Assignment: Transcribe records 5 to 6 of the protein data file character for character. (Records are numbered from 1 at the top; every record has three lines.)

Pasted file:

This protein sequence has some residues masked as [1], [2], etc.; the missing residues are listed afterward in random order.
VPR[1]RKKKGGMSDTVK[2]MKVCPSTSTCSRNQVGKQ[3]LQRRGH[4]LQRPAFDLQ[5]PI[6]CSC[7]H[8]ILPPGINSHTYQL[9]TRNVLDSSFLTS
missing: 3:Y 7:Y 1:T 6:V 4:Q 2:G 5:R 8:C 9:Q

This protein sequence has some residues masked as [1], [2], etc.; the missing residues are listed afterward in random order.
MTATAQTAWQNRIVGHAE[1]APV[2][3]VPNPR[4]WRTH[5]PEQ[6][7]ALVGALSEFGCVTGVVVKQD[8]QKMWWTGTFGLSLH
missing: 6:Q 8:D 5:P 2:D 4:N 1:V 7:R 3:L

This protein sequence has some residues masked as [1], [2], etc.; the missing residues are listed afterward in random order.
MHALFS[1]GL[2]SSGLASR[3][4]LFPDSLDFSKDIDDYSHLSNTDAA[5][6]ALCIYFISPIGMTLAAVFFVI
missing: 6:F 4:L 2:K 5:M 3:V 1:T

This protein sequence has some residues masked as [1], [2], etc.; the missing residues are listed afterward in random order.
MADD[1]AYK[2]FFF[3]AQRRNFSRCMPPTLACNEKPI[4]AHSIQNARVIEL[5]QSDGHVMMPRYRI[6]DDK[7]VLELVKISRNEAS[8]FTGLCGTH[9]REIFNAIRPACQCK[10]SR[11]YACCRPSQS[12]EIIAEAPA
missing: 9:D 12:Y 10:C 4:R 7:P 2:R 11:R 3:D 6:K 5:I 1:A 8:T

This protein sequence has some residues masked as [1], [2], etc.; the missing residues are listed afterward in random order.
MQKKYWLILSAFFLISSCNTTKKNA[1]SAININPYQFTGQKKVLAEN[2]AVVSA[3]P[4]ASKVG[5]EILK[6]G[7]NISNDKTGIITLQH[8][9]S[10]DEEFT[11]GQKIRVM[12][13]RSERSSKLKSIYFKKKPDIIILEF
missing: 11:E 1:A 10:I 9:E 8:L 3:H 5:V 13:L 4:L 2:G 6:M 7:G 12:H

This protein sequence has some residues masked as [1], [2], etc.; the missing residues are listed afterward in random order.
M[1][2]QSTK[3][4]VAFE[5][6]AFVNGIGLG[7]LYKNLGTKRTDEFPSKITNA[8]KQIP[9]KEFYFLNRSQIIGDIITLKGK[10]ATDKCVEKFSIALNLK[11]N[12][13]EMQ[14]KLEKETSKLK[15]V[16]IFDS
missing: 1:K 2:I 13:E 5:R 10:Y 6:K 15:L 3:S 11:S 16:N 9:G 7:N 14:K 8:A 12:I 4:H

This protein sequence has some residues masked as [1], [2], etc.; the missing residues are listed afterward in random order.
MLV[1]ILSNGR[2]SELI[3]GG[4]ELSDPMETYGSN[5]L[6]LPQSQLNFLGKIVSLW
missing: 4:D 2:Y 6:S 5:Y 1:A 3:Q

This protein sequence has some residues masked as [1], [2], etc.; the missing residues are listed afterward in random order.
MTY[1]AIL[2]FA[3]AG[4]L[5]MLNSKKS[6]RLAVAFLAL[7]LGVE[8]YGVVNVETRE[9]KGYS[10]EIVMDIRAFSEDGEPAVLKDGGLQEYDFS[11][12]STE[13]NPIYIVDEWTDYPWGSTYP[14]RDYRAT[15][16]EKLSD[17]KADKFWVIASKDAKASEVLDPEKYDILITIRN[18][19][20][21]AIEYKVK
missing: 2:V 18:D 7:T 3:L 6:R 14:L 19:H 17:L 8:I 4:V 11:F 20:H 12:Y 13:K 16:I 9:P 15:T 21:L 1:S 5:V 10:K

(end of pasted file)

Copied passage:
This protein sequence has some residues masked as [1], [2], etc.; the missing residues are listed afterward in random order.
MQKKYWLILSAFFLISSCNTTKKNA[1]SAININPYQFTGQKKVLAEN[2]AVVSA[3]P[4]ASKVG[5]EILK[6]G[7]NISNDKTGIITLQH[8][9]S[10]DEEFT[11]GQKIRVM[12][13]RSERSSKLKSIYFKKKPDIIILEF
missing: 11:E 1:A 10:I 9:E 8:L 3:H 5:V 13:L 4:L 2:G 6:M 7:G 12:H

This protein sequence has some residues masked as [1], [2], etc.; the missing residues are listed afterward in random order.
M[1][2]QSTK[3][4]VAFE[5][6]AFVNGIGLG[7]LYKNLGTKRTDEFPSKITNA[8]KQIP[9]KEFYFLNRSQIIGDIITLKGK[10]ATDKCVEKFSIALNLK[11]N[12][13]EMQ[14]KLEKETSKLK[15]V[16]IFDS
missing: 1:K 2:I 13:E 5:R 10:Y 6:K 15:L 3:S 11:S 16:N 9:G 7:N 14:K 8:A 12:I 4:H